The Eyes (Again)

General discussion of issues related to Theravada Meditation, e.g. meditation postures, developing a regular sitting practice, skillfully relating to difficulties and hindrances, etc.

Do you meditate with your eyes closed or open?

Eyes Open
3
14%
Eyes Closed
15
71%
Other
3
14%
 
Total votes : 21

The Eyes (Again)

Postby Collective » Sun Oct 03, 2010 9:51 am

Still undecided about the eyes open or closed.

The two main books I've read; "Mindfullness, Bliss and Beyond" by Ajahn Brahm, and "Insight Meditation" (Vipassanna) by Saltzberg/Goldstein both recommend eyes closed. Yet when I meditate with my eyes open, now and again tend to enter into a blissful state of being. My entire body tingles and it's basically a very nice sensation. With my eyes closed I feel nothing. I'm not trying to acquire states of being, it's just that I get 'something' with eyes open and nothing with eyes closed. One is not better than the other in the long run, and I understand we shouldn't grasp at things, and really I'm not. I was just curious why I get the blissful sensation with my eyes open, and not when closed. So basically I would like to ask out of curiosity:

Do you meditate with eyes closed, open, do you perhaps switch half way through?

Thank you
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Re: The Eyes (Again)

Postby Ben » Sun Oct 03, 2010 10:41 am

Hi Collective,
A question...
Is the purpose of meditation to enter into a "very nice sensation"?
kind regards

Ben
Learn this from the waters:
in mountain clefts and chasms,
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but great rivers flow silently.

Taṃ nadīhi vijānātha:
sobbhesu padaresu ca,
saṇantā yanti kusobbhā,
tuṇhīyanti mahodadhī.

Sutta Nipata 3.725

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Re: The Eyes (Again)

Postby Spiny O'Norman » Sun Oct 03, 2010 10:45 am

Collective wrote:Do you meditate with eyes closed, open, do you perhaps switch half way through?




I've meditated with eyes open for many years, partly because it keeps me awake and partly because I find eyes closed physically uncomfortable. I suspect there are pros and cons.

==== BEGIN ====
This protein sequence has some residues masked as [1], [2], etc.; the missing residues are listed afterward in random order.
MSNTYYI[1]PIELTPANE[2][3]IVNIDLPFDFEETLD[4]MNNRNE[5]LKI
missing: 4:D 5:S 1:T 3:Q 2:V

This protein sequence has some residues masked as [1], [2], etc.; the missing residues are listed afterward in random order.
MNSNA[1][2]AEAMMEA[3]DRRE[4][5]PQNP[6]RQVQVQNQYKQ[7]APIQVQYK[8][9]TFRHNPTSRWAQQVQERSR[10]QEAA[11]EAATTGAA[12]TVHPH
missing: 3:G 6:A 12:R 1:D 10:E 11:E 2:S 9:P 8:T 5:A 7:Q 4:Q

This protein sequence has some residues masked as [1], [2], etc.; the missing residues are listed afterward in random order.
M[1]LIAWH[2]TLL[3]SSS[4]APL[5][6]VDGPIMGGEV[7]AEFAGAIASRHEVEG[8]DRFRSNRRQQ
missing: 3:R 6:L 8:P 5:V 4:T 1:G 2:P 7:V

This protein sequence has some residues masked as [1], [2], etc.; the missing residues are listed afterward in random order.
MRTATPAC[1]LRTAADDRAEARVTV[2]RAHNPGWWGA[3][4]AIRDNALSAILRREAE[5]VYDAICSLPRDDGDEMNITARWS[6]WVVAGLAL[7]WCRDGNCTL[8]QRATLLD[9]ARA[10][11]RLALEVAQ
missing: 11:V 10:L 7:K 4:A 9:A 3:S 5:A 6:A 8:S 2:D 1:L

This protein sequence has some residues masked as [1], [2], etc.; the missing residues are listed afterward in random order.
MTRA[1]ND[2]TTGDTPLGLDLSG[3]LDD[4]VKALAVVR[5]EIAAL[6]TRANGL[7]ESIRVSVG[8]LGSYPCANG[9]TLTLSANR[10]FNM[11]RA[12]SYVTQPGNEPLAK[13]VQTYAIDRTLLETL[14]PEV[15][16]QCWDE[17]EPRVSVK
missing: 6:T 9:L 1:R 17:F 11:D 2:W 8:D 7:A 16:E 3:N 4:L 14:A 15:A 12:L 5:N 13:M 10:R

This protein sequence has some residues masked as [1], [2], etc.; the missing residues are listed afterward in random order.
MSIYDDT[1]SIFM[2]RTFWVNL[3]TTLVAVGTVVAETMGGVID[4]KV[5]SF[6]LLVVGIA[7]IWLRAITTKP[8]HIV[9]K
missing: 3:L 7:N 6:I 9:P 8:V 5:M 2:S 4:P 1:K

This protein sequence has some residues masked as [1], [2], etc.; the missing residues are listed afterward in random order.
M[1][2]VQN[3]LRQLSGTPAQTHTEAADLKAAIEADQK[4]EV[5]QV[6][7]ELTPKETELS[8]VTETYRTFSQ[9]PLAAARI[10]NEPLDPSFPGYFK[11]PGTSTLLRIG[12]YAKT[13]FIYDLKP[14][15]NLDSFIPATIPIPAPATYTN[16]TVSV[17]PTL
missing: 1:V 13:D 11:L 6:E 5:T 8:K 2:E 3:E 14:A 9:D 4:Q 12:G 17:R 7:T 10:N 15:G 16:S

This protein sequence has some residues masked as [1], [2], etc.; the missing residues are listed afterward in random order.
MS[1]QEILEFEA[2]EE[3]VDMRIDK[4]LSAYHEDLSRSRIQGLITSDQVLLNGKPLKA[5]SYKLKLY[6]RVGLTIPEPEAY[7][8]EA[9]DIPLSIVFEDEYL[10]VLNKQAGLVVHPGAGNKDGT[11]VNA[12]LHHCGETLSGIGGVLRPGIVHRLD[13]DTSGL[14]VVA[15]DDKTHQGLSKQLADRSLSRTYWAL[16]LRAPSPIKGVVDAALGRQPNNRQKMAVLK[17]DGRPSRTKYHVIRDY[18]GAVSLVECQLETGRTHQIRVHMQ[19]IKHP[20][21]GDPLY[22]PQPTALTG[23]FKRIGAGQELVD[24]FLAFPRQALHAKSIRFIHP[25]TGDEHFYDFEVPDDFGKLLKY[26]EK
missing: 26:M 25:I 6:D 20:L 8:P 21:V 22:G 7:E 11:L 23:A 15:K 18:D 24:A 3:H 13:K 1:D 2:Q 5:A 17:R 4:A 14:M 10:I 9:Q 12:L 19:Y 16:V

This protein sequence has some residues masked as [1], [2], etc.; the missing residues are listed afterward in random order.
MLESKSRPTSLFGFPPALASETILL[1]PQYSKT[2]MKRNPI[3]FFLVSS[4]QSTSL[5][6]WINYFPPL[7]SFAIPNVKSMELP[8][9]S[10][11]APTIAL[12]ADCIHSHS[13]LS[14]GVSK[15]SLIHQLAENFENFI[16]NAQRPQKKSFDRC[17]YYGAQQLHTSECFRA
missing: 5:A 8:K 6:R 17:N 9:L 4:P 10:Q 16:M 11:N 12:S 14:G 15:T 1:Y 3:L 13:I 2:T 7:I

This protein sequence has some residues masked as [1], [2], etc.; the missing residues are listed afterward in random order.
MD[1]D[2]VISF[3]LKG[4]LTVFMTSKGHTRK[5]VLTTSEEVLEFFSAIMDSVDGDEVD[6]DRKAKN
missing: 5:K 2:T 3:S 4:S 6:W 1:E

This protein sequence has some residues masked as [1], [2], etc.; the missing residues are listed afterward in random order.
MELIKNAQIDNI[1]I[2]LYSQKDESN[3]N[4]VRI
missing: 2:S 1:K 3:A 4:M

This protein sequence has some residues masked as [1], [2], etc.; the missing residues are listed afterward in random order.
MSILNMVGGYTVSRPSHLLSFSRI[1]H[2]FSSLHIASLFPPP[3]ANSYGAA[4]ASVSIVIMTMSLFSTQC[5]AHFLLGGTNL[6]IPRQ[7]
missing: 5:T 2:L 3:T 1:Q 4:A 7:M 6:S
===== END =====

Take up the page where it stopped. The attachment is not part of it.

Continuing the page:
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Re: The Eyes (Again)

Postby Collective » Sun Oct 03, 2010 9:16 pm

Ben wrote:Hi Collective,
A question...
Is the purpose of meditation to enter into a "very nice sensation"?
kind regards

Ben

Hello Ben

No not really. I'm practising Vipassana, insight meditation. I was practising Samadhi(?). I was merely curious as to why I'd get these sensations with eyes open but never when closed.
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Re: The Eyes (Again)

Postby cooran » Sun Oct 03, 2010 9:51 pm

Hello Collective,

I use both styles - eyes open and closed. It depends on the meditation object, and whether doing sitting, standing, lying down or walking.

For sitting meditation, watching the breath or 'body scanning', I close my eyes.

If I find the dreaded 'sloth and torpor' arising, I open my eyes and continue while focusing them on a bright light - either coming in a window or electrical.

with metta
Chris
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Re: The Eyes (Again)

Postby mikenz66 » Sun Oct 03, 2010 10:06 pm

cooran wrote:I use both styles - eyes open and closed. It depends on the meditation object, and whether doing sitting, standing, lying down or walking.

Yes, walking with the eyes closed isn't something I'd recommend... :D

Like Chris I mostly have my eyes closed when sitting. And I generally close my eyes when standing or turning at each end of a walking path. But I know some people find sitting with eyes open can be helpful in keeping awake, and I occasionally do that. It's also potentially useful to be comfortable with meditating with eyes open so if you have to sit in a boring lecture or meeting that turns out to be of no interest you can drop into meditation without looking asleep... :meditate: